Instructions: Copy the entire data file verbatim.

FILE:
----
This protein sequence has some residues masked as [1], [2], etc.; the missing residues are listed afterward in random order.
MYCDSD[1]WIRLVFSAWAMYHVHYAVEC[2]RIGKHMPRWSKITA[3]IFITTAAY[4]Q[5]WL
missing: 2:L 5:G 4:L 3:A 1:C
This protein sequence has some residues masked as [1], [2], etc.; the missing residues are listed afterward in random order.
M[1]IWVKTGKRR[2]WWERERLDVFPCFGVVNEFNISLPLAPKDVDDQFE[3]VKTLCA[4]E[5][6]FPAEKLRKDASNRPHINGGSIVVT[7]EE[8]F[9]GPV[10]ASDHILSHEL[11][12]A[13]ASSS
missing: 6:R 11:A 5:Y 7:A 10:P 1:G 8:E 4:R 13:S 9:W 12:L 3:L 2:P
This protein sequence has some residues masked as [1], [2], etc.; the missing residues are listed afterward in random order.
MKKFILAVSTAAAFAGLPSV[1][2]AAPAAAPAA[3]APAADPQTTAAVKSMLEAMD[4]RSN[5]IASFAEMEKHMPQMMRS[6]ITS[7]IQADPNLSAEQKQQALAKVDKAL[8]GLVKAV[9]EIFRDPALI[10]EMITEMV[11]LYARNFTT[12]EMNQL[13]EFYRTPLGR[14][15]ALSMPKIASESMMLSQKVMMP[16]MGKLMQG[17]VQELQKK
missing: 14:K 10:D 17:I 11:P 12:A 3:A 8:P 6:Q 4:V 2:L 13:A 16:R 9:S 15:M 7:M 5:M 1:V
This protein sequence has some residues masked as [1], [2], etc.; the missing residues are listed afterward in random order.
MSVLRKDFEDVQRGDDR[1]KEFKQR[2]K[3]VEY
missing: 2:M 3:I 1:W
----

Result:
This protein sequence has some residues masked as [1], [2], etc.; the missing residues are listed afterward in random order.
MYCDSD[1]WIRLVFSAWAMYHVHYAVEC[2]RIGKHMPRWSKITA[3]IFITTAAY[4]Q[5]WL
missing: 2:L 5:G 4:L 3:A 1:C
This protein sequence has some residues masked as [1], [2], etc.; the missing residues are listed afterward in random order.
M[1]IWVKTGKRR[2]WWERERLDVFPCFGVVNEFNISLPLAPKDVDDQFE[3]VKTLCA[4]E[5][6]FPAEKLRKDASNRPHINGGSIVVT[7]EE[8]F[9]GPV[10]ASDHILSHEL[11][12]A[13]ASSS
missing: 6:R 11:A 5:Y 7:A 10:P 1:G 8:E 4:R 13:S 9:W 12:L 3:L 2:P
This protein sequence has some residues masked as [1], [2], etc.; the missing residues are listed afterward in random order.
MKKFILAVSTAAAFAGLPSV[1][2]AAPAAAPAA[3]APAADPQTTAAVKSMLEAMD[4]RSN[5]IASFAEMEKHMPQMMRS[6]ITS[7]IQADPNLSAEQKQQALAKVDKAL[8]GLVKAV[9]EIFRDPALI[10]EMITEMV[11]LYARNFTT[12]EMNQL[13]EFYRTPLGR[14][15]ALSMPKIASESMMLSQKVMMP[16]MGKLMQG[17]VQELQKK
missing: 14:K 10:D 17:I 11:P 12:A 3:A 8:P 6:Q 4:V 2:L 13:A 16:R 9:S 15:M 7:M 5:M 1:V
This protein sequence has some residues masked as [1], [2], etc.; the missing residues are listed afterward in random order.
MSVLRKDFEDVQRGDDR[1]KEFKQR[2]K[3]VEY
missing: 2:M 3:I 1:W